January 10, 1895
Liverpool v Derby County.
This League match, which was postponed from December 22 last, owing to a storm, was played yesterday on the Derby ground, before a moderate attendance of spectators. The ground was almost as hard as iron, but it was protected by a think coating of snow. The teams were:
Liverpool: Matt McQueen, John Curran, Duncan McLean, John McCartney, Joe McQue, John McLean, Malcolm McVean, Jimmy Ross, Harry Bradshaw, David Hannah, John Drummond.
Derby County: Joseph Green, Jimmy Methven, Joe Leiper, Jack Cox, Archie Goodall, John Harvey, Joseph Brooks, John Hamilton, Steve Bloomer, Johnny McMillan, John Paul.
The visitors had the best of the exchanges in the opening stages, but the County team soon got into working order, the shots sent in, however not being accurate. The game quickened, and both goals were pressed, but the home team were the most unfortunate, two clear chances being thrown away, McQueen saved grandly from McMillan, and Bradshaw put the ball out of the Derby goal when it seemed as though it would go into the net. From this point until half-time the game went strongly against the County men, McQueen being only troubled once. Just before the interval Ross and Bradshaw went along finely, and the former scored with a nicely-directed shot.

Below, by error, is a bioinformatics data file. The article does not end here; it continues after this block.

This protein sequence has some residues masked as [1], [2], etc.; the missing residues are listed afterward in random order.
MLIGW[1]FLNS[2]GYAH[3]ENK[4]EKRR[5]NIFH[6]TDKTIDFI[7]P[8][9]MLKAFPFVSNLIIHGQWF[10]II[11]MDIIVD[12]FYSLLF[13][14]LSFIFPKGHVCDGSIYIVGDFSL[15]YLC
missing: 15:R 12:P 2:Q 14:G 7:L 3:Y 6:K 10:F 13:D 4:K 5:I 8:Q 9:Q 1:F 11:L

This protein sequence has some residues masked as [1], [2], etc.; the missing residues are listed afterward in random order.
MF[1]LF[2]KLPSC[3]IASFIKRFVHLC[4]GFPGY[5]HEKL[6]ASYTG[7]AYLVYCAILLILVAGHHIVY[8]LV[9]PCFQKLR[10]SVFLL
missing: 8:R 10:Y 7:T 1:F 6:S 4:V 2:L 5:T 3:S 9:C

The visitors made all the running when the second half was opened, but they did not cause Green any great anxiety. The home players entered into their work with a will, and gave considerable trouble to the Liverpool defence, which, however, remained sound, both Curran and D. McLean effecting some splendid rescues. Then it was again Liverpool’s turn to attack, and McVean lost a beautiful opening, whilst Green saved prettily from an excellent shot by Ross. Some brilliant work was done by the Liverpool forwards, Ross and Bradshaw being the most prominent. On one occasion the visitors were clearly robbed of a certain goal, Ross being deliberately tripped when he was sailing straight into goal. Towards the end the Derby County men attacked with their utmost vigour, but they found the opposing defence far too sturdy and clever to defeat. Liverpool eventually won a grandly-contested, extremely fast, and brilliant match by 1 goal to nil.
(Source: Liverpool Mercury: January 10, 1895)